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BMC Clin Pathol. 2017 Dec 28;17:27. doi: 10.1186/s12907-017-0067-7. eCollection 2017.

Monocarboxylate Transporter 1 (MCT1) is an independent prognostic biomarker in endometrial cancer.

Author information

1
Division of Pharmacy and Optometry, Faculty of Biology, Medicine and Health, University of Manchester, Manchester, UK.
2
Gynaecological Oncology Research Group, Division of Cancer Sciences, Faculty of Biology, Medicine and Health, University of Manchester, Level 5 - Research, St Mary's Hospital, Oxford Road, Manchester, M13 9WL UK.
3
Department of Histopathology, Central Manchester University Hospitals NHS Foundation Trust, Manchester Academic Health Science Centre, Manchester, UK.
4
Division of Population Health, Health Services Research and Primary Care, Faculty of Biology, Medicine and Health, University of Manchester, Manchester, UK.
5
Department of Obstetrics and Gynaecology, St Mary's Hospital, Central Manchester University Hospitals NHS Foundation Trust, Manchester Academic Health Science Centre, Manchester, UK.

Abstract

Background:

Endometrial cancer (EC) is a major health concern due to its rising incidence. Whilst early stage disease is generally cured by surgery, advanced EC has a poor prognosis with limited treatment options. Altered energy metabolism is a hallmark of malignancy. Cancer cells drive tumour growth through aerobic glycolysis and must export lactate to maintain intracellular pH. The aim of this study was to evaluate the expression of the lactate/proton monocarboxylate transporters MCT1 and MCT4 and their chaperone CD147 in EC, with the ultimate aim of directing future drug development.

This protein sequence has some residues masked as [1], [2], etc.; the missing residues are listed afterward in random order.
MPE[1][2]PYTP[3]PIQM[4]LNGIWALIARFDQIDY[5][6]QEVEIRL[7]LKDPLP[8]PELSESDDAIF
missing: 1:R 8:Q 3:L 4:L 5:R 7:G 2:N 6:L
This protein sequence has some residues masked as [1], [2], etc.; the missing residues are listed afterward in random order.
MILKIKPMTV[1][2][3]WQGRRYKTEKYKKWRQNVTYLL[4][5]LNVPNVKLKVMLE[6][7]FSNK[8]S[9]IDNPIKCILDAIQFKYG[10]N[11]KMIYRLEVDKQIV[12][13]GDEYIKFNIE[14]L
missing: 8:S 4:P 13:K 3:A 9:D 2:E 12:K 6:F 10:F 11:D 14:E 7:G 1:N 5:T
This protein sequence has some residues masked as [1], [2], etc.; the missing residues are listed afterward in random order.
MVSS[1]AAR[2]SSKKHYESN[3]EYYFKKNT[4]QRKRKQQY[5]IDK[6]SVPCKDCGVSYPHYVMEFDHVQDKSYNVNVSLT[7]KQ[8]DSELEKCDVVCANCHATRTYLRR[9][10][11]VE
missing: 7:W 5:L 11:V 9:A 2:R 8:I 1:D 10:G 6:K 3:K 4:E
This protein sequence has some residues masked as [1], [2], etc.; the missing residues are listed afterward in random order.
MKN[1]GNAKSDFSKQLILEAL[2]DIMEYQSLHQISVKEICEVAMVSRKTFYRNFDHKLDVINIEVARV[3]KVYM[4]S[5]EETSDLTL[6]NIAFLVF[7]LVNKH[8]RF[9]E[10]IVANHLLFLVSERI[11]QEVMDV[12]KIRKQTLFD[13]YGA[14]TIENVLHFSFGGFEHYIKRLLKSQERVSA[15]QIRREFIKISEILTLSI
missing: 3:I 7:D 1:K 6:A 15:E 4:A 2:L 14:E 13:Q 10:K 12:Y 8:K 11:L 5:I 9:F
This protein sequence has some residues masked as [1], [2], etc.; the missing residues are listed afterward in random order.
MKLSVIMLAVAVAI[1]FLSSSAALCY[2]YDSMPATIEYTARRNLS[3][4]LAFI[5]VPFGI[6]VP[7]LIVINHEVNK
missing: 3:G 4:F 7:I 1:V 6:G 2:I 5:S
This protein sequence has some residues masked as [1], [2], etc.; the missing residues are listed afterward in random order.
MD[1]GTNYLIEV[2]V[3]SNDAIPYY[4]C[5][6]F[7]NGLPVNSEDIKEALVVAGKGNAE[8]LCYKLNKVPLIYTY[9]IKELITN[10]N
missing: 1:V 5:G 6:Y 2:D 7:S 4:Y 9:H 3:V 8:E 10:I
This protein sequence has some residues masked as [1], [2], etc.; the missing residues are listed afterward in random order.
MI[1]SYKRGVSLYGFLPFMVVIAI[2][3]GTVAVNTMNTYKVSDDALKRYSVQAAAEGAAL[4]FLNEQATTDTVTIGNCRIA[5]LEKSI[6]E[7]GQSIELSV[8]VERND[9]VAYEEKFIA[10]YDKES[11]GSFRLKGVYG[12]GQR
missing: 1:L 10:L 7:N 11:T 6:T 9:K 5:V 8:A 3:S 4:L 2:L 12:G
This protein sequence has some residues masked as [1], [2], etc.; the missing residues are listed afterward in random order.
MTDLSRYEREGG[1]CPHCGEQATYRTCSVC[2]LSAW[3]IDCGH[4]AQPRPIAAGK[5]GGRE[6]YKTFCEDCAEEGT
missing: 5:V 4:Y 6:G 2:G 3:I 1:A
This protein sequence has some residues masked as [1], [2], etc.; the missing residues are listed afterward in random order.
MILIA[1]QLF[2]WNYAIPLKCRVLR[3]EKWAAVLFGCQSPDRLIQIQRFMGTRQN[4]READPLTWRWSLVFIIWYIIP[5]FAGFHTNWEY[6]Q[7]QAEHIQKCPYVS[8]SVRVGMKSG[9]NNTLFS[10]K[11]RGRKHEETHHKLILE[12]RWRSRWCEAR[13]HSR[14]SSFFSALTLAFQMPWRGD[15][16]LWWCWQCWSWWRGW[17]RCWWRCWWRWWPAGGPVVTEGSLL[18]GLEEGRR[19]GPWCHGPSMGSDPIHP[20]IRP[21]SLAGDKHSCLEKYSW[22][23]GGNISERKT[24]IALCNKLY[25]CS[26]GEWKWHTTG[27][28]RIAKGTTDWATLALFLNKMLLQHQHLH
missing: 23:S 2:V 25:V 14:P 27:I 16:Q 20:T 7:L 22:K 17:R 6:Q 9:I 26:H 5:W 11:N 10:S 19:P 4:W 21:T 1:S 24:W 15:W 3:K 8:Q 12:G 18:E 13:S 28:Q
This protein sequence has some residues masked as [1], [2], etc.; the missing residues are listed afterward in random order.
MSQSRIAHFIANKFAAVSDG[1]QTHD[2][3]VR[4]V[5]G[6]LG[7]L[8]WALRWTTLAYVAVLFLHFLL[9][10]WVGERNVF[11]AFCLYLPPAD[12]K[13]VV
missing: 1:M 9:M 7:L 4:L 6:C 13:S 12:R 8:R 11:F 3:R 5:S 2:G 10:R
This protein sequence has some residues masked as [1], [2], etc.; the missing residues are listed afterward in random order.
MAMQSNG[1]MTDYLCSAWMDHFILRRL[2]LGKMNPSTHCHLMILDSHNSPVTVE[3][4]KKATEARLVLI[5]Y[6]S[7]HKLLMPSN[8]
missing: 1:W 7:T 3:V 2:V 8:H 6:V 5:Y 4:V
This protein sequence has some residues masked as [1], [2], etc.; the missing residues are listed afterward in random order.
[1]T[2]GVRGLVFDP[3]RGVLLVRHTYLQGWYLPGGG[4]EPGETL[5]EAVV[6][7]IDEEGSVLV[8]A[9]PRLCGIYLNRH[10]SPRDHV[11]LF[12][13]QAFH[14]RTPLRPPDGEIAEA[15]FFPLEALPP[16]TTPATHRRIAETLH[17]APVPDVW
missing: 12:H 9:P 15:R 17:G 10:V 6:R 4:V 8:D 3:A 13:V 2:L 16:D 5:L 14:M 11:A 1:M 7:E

Methods:

MCT1, MCT4 and CD147 expression was examined using immunohistochemical analysis in 90 endometrial tumours and correlated with clinico-pathological characteristics and survival outcomes.

Results:

MCT1 and MCT4 expression was observed in the cytoplasm, the plasma membrane or both locations. CD147 was detected in the plasma membrane and associated with MCT1 (p = 0.003) but not with MCT4 (p = 0.207) expression. High MCT1 expression was associated with reduced overall survival (p = 0.029) and remained statistically significant after adjustment for survival covariates (p = 0.017).

Conclusion:

Our data suggest that MCT1 expression is an important marker of poor prognosis in EC. MCT1 inhibition may have potential as a treatment for advanced or recurrent EC.

KEYWORDS:

Endometrial cancer; Glycolysis; Hypoxia; Monocarboxylate transporters

Conflict of interest statement

The study was approved by the National Research Ethics Service Committee London - Fulham (reference 12/LO/0364). All participants gave written, informed consent to donate their tissues and clinical data for research.Not applicable.The authors declare that they have no competing interests.Springer Nature remains neutral with regard to jurisdictional claims in published maps and institutional affiliations.

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